PHILADELPHIA—Among patients with epilepsy, a branded version of lamotrigine is bioequivalent to the two most disparate generic lamotrigine products, according to trial results presented at the 69th Annual Meeting of the American Epilepsy Society. In addition, no patients in the Equivalence Among Generic AEDs (EQUIGEN) single-dose study were outliers with differential pharmacokinetic reactions to any of the products studied, researchers said.
Anecdotal reports of patients experiencing breakthrough seizures after switching versions of antiepileptic drugs (AEDs) raised the question of whether bioequivalence testing performed in healthy subjects for the FDA translated to similar bioequivalence in patients with epilepsy in real-world conditions.
To investigate this question, Michel Berg, MD, Professor of Neurology at the University of Rochester, and colleagues conducted a prospective, multicenter, masked, replicate, sequence-randomized, three-sequence, six-period, single-dose, pharmacokinetic trial in people with epilepsy on concomitant AEDs.
The investigators chose to study lamotrigine because of MedWatch reports of possible problems with substitution, the drug’s pharmacokinetic characteristics, and the large number of patients taking the drug. The researchers studied Lamictal and the two most disparate generic products based on in vitro dissolution and content testing, as well as data that manufacturers submitted to the FDA.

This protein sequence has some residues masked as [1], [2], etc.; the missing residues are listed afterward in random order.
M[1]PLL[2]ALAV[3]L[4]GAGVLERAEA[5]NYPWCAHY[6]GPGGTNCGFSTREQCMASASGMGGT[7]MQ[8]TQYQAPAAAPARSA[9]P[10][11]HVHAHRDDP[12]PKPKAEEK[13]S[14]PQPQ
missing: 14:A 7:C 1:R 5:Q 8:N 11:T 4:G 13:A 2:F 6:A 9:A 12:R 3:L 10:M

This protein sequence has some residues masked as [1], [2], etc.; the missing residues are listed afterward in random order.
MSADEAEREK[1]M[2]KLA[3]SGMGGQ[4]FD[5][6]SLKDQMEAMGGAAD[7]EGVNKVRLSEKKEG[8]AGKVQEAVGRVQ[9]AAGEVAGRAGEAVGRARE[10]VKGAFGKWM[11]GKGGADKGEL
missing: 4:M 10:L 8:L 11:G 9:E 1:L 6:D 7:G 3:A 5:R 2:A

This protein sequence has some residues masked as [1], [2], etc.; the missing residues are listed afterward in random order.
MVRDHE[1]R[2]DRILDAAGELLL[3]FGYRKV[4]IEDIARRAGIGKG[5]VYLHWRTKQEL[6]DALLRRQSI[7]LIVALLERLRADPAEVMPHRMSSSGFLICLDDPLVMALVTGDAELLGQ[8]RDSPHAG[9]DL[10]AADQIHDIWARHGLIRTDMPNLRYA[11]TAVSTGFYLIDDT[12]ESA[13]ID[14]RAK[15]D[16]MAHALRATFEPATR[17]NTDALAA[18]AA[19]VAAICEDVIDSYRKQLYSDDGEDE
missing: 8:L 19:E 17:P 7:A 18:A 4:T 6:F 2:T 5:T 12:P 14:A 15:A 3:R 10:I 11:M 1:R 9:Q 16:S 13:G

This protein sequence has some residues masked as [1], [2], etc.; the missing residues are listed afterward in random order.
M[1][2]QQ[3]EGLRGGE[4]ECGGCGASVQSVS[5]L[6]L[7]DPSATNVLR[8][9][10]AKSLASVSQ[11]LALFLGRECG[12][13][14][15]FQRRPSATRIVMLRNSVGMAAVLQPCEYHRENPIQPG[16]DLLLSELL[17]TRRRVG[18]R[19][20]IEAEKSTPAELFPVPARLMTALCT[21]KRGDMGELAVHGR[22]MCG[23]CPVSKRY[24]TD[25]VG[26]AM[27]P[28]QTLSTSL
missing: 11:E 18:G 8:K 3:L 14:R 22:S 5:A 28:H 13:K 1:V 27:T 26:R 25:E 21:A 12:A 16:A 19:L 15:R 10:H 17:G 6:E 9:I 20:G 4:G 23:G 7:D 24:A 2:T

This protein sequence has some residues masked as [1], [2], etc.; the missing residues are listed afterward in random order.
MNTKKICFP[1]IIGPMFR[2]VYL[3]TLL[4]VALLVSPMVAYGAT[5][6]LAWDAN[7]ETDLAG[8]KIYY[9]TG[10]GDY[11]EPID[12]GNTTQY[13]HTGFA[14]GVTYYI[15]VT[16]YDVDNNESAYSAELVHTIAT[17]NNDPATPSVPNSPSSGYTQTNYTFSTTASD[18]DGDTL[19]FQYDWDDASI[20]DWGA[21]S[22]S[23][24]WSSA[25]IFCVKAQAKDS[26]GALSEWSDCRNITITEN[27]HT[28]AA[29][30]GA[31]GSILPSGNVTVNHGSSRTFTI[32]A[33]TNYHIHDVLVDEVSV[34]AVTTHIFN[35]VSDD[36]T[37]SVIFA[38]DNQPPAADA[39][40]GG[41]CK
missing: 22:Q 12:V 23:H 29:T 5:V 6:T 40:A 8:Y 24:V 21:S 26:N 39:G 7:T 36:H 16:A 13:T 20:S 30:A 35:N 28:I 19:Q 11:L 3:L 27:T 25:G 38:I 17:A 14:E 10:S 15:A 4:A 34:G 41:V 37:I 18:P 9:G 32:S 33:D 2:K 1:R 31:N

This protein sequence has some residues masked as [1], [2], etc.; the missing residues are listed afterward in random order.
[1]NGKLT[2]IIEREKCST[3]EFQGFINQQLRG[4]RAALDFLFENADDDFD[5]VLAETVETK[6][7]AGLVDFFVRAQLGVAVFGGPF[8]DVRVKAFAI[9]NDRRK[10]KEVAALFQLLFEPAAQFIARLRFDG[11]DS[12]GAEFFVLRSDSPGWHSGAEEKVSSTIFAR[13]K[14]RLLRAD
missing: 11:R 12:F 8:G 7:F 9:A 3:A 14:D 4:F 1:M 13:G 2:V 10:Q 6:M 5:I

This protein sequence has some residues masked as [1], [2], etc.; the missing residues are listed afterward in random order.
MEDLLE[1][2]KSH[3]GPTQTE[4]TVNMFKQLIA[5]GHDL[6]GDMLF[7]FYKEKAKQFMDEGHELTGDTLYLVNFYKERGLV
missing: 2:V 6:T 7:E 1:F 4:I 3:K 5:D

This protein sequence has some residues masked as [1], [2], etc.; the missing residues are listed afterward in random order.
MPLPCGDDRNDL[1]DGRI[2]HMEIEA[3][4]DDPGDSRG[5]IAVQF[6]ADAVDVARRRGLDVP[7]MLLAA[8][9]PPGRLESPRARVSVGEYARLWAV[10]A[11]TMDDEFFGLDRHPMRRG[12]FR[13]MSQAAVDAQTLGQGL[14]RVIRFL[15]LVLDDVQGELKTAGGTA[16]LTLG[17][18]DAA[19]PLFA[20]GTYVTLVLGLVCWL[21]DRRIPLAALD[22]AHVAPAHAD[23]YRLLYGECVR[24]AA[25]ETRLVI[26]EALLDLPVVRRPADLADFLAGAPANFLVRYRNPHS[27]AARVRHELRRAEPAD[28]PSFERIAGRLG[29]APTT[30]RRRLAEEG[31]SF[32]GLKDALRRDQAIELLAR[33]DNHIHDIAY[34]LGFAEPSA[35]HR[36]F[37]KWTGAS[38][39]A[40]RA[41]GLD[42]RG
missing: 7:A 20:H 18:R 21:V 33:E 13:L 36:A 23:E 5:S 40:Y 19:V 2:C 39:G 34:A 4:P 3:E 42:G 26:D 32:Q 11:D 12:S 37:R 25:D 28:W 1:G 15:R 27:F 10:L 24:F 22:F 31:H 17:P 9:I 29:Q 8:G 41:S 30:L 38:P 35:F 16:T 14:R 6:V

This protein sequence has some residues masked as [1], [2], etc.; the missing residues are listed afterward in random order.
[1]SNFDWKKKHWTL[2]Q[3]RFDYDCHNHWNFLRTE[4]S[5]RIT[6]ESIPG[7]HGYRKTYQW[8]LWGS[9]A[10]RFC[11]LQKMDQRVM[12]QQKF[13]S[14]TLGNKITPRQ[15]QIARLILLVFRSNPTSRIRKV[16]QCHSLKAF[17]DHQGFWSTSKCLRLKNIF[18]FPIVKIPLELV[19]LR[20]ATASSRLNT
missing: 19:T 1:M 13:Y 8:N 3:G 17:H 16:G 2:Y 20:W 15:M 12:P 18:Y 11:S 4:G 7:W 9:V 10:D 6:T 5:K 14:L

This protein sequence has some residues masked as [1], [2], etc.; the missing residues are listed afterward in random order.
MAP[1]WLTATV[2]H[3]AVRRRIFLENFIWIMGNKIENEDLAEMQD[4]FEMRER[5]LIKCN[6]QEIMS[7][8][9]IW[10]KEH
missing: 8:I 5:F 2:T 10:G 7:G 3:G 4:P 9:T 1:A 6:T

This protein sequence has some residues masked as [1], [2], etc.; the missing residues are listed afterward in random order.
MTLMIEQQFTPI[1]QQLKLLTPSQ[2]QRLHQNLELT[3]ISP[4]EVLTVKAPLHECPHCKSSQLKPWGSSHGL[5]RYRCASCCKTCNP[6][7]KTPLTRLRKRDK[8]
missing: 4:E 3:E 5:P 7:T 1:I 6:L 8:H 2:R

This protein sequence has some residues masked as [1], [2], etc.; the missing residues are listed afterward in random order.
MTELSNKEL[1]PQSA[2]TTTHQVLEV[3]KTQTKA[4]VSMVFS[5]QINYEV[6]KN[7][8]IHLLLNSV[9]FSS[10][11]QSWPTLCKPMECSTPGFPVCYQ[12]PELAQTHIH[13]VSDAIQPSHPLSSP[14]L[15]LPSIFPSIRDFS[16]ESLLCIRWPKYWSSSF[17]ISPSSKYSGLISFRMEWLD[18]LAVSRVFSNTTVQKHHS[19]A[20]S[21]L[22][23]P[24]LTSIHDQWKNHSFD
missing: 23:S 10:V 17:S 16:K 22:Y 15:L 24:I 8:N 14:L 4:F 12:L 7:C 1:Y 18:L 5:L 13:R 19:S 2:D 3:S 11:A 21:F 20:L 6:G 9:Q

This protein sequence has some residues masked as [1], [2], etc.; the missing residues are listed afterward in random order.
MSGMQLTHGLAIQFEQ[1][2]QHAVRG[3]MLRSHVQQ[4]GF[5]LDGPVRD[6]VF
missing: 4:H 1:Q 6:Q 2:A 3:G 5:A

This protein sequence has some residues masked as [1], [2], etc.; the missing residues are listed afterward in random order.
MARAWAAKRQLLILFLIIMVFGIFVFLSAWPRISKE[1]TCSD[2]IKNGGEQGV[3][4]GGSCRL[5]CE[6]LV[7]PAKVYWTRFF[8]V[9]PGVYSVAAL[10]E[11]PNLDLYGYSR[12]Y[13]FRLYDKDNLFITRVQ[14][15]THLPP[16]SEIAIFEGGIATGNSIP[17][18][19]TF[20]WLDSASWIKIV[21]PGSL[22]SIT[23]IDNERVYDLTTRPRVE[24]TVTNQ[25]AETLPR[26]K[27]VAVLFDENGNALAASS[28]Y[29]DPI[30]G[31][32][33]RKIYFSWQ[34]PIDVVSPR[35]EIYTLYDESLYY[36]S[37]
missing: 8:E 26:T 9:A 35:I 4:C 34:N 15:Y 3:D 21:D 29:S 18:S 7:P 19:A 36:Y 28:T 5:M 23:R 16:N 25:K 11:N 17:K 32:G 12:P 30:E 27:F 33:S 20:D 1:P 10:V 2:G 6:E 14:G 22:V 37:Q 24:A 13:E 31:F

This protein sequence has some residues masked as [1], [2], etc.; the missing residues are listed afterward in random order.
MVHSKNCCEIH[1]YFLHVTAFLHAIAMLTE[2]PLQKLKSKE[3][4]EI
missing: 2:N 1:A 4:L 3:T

Subjects were taking at least one AED. Patients taking lamotrigine, valproate, estrogens, or sertraline were excluded.
Statistical analyses followed FDA methods for average bioequivalence (ABE), scaled ABE, and individual bioequivalence (IBE). Outlier analysis also was performed.
Of the 48 subjects randomized to treatment, 45 completed all six periods. Three subjects who completed only three periods were included in the average bioequivalence analysis, but not the variability analyses. Three serious adverse events were judged to be unrelated to the study.
All three products had similar concentration-time curves. Both generic products met bioequivalence criteria for area under curve (AUC) and maximum dose (Cmax), compared with the brand product. Replicate testing revealed no significant difference in within-subject variability.
The EQUIGEN single-dose study “demonstrated bioequivalence among brand and the two most disparate commercially available generic lamotrigine products,” the researchers concluded. Chronic-dose study results that were presented last year also demonstrated bioequivalence among lamotrigine products.
“Thinking about lamotrigine as a model agent, it looks like the FDA regulations result in drugs that are truly bioequivalent,” Dr. Berg said. “There should be an improved confidence that the FDA’s rules and regulations regarding their approval process for generic medications are sound and that people can be changed and interchanged between generics and brand with reasonable confidence that these are equivalent products.”